China says it will stand with Middle East against foreign interference

Teddy Ng
·4-min read

China has vowed to work with six Middle East nations to help protect their core interests against foreign interference and allegations of human rights abuses, as all the parties face rising pressure from the United States.

Chinese Foreign Minister Wang Yi made the promise on Tuesday at the end of his week-long trip to Saudi Arabia, Turkey, Iran, UAE, Bahrain and Oman. During his visit he sought to garner support from the mostly Islamic countries for China, which itself is facing sanctions from the US, European Union, Britain and Canada over alleged human rights abuses in Xinjiang.

Wang also suggested launching a regional security dialogue, to be hosted by China, and promoted the use of local currencies for trade settlements, an idea Beijing is keen on to reduce its dependence on the US dollar.

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“China and the six nations will continue giving mutual support to each other regarding their core interests. This is the most important outcome of the trip,” he told Chinese state media.

“We oppose imposing ideology on others, and using human rights to interfere in other nations’ affairs and smear them.”

Wang’s trip came after a high-level meeting earlier this month between US and Chinese officials in Alaska, at which the foreign minister and China’s foreign policy chief Yang Jiechi engaged in a public dispute with US Secretary of State Antony Blinken and White House national security adviser Jake Sullivan on a range of issues including human rights and the South China Sea.

The European Union subsequently imposed sanctions on Chinese officials and entities linked to allegations of genocide and the use of forced labour. Britain, Canada and the US all followed suit, and Beijing retaliated with tit-for-tat sanctions.

On Tuesday, Blinken said Washington would speak out against human rights abuses wherever they occurred in the world, including in America and countries the US regarded as allies.

Presenting the first human rights report of US President Joe Biden’s presidency, Blinken highlighted a number of alleged abuses – including in China – and again spoke of the “genocide” being committed against people from the Uygur ethnic minority group.

The report also detailed allegations of unlawful killings and torture in Saudi Arabia and Egypt. Biden earlier declassified US intelligence reports that concluded Saudi Crown Prince Mohammed bin Salman authorised the killing of Jamal Khashoggi in 2018.

The dispute over Xinjiang escalated last week as foreign brands, including Swedish fashion chain H&M, were boycotted in mainland China for distancing themselves from Xinjiang cotton. The US said the boycotts were state-led, while Beijing said the human rights allegations were part of a disinformation campaign launched by Washington.

Bahraini Crown Prince Salman bin Hamad Al Khalifa meets Chinese Foreign Minister Wang Yi in Manama on Monday. Photo: Xinhua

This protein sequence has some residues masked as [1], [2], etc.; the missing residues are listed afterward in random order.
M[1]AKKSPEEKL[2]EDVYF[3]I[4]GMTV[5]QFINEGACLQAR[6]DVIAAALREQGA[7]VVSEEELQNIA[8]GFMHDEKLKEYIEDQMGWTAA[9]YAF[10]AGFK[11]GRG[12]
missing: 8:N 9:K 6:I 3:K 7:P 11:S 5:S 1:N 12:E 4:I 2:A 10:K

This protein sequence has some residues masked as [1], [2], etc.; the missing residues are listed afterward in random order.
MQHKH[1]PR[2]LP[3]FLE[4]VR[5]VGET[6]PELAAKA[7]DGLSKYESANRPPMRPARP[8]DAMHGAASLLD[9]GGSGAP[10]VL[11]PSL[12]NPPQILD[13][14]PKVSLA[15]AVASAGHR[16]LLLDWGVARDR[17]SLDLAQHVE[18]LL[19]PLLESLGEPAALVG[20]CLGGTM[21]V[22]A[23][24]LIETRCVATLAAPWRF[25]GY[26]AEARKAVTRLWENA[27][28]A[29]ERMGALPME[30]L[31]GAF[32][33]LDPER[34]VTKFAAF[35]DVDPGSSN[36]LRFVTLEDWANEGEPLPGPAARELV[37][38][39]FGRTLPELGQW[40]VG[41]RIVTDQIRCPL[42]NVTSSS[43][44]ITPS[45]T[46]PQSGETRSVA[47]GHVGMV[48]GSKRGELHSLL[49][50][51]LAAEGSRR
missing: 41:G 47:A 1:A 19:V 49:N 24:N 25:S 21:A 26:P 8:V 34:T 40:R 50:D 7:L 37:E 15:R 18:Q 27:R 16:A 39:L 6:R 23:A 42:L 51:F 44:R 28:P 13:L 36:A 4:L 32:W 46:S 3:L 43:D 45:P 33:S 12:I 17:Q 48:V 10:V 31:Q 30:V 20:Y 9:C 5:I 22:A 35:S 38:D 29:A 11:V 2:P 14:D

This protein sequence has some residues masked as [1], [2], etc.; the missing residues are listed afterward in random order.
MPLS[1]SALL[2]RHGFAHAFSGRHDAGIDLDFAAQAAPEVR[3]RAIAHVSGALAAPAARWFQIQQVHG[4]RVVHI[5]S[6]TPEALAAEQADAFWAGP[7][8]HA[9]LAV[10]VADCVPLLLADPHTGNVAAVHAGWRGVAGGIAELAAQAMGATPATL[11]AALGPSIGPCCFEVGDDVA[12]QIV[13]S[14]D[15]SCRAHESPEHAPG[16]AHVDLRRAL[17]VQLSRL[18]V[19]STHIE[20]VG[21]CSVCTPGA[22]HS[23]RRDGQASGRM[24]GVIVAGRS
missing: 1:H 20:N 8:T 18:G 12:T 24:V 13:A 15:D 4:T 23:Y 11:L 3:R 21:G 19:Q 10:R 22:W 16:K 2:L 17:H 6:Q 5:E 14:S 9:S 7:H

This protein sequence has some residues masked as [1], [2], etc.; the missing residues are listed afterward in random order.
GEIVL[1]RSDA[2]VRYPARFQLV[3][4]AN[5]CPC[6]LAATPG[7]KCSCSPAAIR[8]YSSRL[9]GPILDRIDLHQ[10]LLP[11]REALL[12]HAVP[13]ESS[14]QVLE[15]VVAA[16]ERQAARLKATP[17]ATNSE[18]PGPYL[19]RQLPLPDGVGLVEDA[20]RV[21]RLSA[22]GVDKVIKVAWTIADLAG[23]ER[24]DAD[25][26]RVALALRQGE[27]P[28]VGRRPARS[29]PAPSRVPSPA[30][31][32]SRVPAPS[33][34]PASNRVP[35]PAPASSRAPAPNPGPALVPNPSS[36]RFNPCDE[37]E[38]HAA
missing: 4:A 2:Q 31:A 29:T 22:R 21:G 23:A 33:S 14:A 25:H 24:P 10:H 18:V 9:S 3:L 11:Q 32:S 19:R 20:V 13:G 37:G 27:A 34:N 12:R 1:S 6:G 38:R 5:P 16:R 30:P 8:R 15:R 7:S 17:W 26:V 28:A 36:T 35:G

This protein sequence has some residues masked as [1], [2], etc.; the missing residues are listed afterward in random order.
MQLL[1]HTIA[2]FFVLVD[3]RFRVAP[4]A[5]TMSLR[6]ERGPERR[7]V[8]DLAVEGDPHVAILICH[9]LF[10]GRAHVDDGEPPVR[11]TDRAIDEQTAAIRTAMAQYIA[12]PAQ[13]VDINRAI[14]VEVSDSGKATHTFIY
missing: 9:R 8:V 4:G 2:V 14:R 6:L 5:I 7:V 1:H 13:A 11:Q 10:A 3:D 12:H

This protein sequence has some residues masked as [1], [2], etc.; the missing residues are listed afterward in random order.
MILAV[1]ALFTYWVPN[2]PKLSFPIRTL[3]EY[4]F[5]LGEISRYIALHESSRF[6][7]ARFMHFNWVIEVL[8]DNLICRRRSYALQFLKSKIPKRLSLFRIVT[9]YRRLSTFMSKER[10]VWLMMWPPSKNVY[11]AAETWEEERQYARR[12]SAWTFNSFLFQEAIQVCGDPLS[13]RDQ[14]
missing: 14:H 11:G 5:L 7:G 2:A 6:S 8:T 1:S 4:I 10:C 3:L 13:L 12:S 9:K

Bahraini Crown Prince Salman bin Hamad Al Khalifa meets Chinese Foreign Minister Wang Yi in Manama on Monday. Photo: Xinhua

Both China and the US have sought support from their allies as the hostilities have heightened. The US highlighted its rivalry with China during a meeting with Europe, and while Wang did not name any country, his remarks about his Middle East trip were seen as targeting the US.

“Countries should break free from the shadows of big power geopolitical rivalry,” he said. “Regional conflicts and differences should be resolved through political means and dialogue, and negotiation instead of imposition.”

Of the nations Wang visited, only Turkey commented on the Xinjiang issue, saying last week it “conveyed our sensitivity and thoughts on Uygur Turks”.

The UAE highlighted the launch of a Chinese coronavirus vaccine, Iran signed a 25-year development plan with China on energy, trade and infrastructure, Oman signed a visa-exemption agreement and Bahrain focused on the coronavirus pandemic and trade cooperation.

In one veiled remark against the US, Wang described the sanctions against Iran as “unilateral” and “long arm” and said they needed to be cancelled to allow for a resumption of the nuclear talks that collapsed after Donald Trump’s administration imposed punitive measures on Tehran.

Wang also said that China could host a security forum to help relaunch the collapsed Iran nuclear deal, which Biden’s administration said it would rejoin if Iran returned to its earlier commitments.

“Chinese officials have already gone to Moscow to discuss with Iran and Russia a road map and timetable for resuming the Iran nuclear deal,” he said.

“We can start with issues such as ensuring the safety of oil facilities and waterways to build up mutual trust first, and then deal with difficult issues.”

Wang said China and the Middle East would boost energy trade and investment, and also cooperate more on 5G and artificial intelligence. China has so far provided 38 million doses of Covid-19 vaccines to 17 Middle East nations.

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